When I do sync as a regular user, does this flush all the buffers belonging to other users including root or just my own? man doesn't provide this info.

I'm asking about Debian 9 in particular, but more general answers on Linux and Unix are welcome.


1 Answer 1


The sync command uses the sync system call.

The manual of the sync system call says:

sync() causes all pending modifications to filesystem metadata and cached file data to be written to the underlying filesystems.

So sync will flush all the buffers. The term "belonging to users" doesn't apply to the buffers, the buffers belong to files and to file system metadata, not to users. It is possible that multiple users modify the same file, and it makes no sense for the file system and buffer sub system to track the changes to a specific user.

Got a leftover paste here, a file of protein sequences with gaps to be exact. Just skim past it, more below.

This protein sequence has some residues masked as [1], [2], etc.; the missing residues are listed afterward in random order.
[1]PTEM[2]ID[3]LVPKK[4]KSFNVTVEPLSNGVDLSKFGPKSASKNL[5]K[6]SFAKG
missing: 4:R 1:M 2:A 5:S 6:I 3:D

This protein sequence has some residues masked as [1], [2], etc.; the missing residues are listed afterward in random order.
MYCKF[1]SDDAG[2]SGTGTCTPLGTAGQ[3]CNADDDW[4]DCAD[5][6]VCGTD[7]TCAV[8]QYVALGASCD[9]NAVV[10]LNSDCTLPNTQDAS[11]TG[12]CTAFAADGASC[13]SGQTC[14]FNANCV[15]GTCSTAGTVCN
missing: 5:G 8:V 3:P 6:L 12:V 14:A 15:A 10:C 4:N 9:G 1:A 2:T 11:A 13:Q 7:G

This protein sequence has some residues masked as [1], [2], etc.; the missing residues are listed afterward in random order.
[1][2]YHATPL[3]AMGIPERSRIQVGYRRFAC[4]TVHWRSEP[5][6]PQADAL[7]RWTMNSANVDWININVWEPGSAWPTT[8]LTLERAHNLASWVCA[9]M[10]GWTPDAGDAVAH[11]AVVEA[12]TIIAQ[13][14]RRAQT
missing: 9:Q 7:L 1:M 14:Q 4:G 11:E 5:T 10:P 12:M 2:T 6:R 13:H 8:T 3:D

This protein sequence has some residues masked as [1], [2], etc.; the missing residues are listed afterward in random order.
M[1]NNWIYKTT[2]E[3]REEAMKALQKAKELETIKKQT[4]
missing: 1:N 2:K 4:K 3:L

• Thanks. Isn't this a security risk that someone will keep draining the IO?
    – user147505
    Sep 12, 2018 at 17:55
  • 2
    @Tomasz any user who has sufficient access to be able to run sync is likely to also have sufficient access to cause more I/O than sync does — e.g. grep -r hello / — or wreak other forms of havoc. sync won’t compromise confidentiality so there’s no risk on that side of things. Sep 12, 2018 at 18:03

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